New Mexico lawmakers in 2019 doubled campaign contribution limits for those seeking seats in the Legislature or running for governor, arguing they needed more money to compete against a deluge of outside spending.
Now, in the first gubernatorial election since 2019, those higher limits appear to have paid off for incumbent governor Michelle Lujan Grisham, a Democrat, and her Republican challenger, Mark Ronchetti.
They’ve both already raised more than candidates raised in 2014 and 2018 during the same time period under the previous, lower contribution limits. Lujan Grisham raised by the first week of September as much as she did for the entire 2018 election.
But there’s another difference too, one that if it was foreseen wasn’t mentioned when lawmakers in years past debated increasing the limits: the majority of the cash used by Lujan Grisham and Ronchetti to run for office this year comes, so far, from a small set of well-heeled groups of individuals and businesses, unlike the previous two gubernatorial elections.
Campaign finance reports reveal multiple instances of tens of thousands of dollars coming from groups of people related through business or family connections, such as spouses, children, and parents.
The higher limits mean such groups can collectively give a much greater amount than before, and in turn garner the greater access and influence that potentially follows.
It’s unclear if one person acts as a “bundler” of such donations, because New Mexico doesn’t require people to disclose the fundraising they do among friends, family or colleagues to support particular candidates.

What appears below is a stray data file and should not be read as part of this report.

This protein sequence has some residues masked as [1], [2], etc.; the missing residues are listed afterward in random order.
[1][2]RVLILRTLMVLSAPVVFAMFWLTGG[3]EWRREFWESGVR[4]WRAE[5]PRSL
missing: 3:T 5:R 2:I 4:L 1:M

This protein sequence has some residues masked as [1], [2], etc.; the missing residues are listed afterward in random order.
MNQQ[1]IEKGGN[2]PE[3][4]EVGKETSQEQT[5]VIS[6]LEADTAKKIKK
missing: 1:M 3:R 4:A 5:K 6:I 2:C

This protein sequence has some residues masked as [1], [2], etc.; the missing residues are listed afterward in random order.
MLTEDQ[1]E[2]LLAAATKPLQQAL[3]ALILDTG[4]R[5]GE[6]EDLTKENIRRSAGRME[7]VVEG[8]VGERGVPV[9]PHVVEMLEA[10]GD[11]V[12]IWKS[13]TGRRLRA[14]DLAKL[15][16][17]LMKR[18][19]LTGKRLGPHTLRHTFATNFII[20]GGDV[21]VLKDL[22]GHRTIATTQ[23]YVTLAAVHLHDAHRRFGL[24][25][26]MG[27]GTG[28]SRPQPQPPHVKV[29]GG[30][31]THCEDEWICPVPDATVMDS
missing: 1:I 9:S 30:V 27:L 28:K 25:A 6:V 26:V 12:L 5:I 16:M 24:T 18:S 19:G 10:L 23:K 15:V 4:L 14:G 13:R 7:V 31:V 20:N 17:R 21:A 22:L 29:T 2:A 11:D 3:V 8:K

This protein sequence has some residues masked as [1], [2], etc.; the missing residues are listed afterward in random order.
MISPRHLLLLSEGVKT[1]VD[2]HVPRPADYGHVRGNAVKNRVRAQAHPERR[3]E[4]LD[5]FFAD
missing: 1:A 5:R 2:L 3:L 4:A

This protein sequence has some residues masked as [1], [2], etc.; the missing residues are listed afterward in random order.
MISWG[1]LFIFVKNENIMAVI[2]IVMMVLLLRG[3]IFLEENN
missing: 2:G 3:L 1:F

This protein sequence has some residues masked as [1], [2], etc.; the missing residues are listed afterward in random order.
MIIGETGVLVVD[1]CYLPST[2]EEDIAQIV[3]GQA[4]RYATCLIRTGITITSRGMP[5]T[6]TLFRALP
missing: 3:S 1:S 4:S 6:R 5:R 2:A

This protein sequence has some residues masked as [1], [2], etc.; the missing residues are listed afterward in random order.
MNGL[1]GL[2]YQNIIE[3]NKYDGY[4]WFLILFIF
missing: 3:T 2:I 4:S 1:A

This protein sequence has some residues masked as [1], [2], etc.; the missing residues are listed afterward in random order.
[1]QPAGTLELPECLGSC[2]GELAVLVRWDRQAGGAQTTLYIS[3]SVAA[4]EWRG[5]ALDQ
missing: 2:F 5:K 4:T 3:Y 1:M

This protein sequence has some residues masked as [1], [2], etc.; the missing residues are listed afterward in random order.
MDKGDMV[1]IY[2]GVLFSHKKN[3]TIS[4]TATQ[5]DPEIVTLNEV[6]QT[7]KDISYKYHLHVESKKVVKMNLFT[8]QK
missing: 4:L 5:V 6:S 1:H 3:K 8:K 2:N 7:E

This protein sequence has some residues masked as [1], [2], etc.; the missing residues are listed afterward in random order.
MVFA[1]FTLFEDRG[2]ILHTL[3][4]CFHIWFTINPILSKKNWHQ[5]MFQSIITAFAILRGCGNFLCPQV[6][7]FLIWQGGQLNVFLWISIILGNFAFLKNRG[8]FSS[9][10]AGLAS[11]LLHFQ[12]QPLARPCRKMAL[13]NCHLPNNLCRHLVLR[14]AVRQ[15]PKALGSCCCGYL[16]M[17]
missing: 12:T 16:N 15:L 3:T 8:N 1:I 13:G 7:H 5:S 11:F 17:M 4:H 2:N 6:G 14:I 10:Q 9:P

But groups of related businesses or families and the amounts they’ve given can be identified by examining information reported by candidates, particularly the physical or mailing addresses of donors.
Sixty percent of around $10 million raised by Lujan Grisham through the first week in September has come from donors at just 357 of the more than 13,000 donor addresses provided in her reports.
And 53% of the almost $6.5 million Ronchetti has raised comes from donors at just 206 of the 9,112 addresses in his reports.
From each address in those small groups, the candidates gathered at least $10,000. In many cases there is one donor at the address giving the maximum of $20,800 (half for the primary, half for the general election), but there are many instances in which the total given by multiple people or businesses sharing an address is double that individual legal limit or much higher. The giving reported so far spans the entire primary election cycle, which began Jan. 1, 2021, plus general election donations through early September.